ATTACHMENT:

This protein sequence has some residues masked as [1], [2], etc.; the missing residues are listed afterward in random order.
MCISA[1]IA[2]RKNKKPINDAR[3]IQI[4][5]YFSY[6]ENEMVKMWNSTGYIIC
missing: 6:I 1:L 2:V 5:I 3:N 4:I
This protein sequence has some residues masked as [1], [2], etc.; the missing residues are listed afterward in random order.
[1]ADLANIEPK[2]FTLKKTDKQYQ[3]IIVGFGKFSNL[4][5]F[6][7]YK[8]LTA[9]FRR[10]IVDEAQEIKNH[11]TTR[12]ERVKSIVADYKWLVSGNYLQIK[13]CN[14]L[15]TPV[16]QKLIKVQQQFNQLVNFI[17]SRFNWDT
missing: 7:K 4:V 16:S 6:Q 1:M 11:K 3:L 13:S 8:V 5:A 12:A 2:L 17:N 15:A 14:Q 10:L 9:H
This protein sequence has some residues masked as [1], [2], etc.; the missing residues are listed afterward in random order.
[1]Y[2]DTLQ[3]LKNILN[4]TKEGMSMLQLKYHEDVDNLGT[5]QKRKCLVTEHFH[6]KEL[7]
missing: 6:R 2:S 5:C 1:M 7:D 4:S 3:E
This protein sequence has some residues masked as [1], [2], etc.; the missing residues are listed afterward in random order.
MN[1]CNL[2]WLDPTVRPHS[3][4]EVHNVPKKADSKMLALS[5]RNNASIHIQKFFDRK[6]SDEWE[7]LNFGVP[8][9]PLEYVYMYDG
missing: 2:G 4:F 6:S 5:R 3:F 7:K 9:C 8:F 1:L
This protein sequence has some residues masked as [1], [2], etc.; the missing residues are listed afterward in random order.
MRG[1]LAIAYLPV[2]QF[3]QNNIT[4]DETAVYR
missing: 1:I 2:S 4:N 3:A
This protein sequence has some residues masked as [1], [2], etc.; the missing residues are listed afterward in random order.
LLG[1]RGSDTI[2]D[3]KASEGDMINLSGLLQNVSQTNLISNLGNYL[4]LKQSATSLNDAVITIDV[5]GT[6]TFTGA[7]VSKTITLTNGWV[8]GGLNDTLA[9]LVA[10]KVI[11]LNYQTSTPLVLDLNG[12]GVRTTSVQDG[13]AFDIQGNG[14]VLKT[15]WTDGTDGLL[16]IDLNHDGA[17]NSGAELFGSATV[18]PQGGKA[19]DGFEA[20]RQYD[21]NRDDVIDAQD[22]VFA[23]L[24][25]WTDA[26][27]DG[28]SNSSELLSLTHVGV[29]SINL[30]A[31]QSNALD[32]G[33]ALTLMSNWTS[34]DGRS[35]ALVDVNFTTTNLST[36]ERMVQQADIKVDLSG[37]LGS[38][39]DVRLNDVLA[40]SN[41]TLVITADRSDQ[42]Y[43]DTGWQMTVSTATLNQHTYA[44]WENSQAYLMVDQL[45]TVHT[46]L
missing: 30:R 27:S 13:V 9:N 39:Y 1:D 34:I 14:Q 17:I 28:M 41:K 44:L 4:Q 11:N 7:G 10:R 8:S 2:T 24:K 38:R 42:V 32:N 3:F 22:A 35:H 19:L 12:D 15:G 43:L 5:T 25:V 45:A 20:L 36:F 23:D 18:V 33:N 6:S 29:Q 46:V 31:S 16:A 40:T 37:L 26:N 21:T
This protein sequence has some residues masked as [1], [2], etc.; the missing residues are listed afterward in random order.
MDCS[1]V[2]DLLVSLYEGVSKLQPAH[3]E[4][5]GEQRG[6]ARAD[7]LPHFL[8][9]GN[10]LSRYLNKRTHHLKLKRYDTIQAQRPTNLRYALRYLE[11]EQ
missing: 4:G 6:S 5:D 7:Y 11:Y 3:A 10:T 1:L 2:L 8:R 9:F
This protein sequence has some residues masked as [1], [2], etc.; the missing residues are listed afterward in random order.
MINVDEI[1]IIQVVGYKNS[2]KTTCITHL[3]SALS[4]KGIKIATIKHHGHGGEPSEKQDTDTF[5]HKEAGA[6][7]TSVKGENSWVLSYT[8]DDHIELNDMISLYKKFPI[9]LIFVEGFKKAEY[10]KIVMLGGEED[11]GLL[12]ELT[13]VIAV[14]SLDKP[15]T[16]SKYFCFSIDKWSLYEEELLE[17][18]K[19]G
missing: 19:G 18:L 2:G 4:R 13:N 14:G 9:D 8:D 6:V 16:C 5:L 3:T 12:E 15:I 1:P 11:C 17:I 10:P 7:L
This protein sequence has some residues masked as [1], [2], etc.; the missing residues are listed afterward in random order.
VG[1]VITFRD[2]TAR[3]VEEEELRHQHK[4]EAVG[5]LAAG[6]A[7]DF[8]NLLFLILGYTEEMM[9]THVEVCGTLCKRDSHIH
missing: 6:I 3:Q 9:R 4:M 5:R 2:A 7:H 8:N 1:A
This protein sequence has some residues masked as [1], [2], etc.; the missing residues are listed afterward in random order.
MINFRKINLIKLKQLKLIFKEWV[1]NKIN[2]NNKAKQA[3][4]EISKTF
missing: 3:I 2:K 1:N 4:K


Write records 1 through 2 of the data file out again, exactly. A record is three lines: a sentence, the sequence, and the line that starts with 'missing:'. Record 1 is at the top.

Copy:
This protein sequence has some residues masked as [1], [2], etc.; the missing residues are listed afterward in random order.
MCISA[1]IA[2]RKNKKPINDAR[3]IQI[4][5]YFSY[6]ENEMVKMWNSTGYIIC
missing: 6:I 1:L 2:V 5:I 3:N 4:I
This protein sequence has some residues masked as [1], [2], etc.; the missing residues are listed afterward in random order.
[1]ADLANIEPK[2]FTLKKTDKQYQ[3]IIVGFGKFSNL[4][5]F[6][7]YK[8]LTA[9]FRR[10]IVDEAQEIKNH[11]TTR[12]ERVKSIVADYKWLVSGNYLQIK[13]CN[14]L[15]TPV[16]QKLIKVQQQFNQLVNFI[17]SRFNWDT
missing: 7:K 4:V 16:S 6:Q 1:M 11:K 3:L 13:S 8:V 5:A 12:A 2:L 17:N 15:A 14:Q 10:L 9:H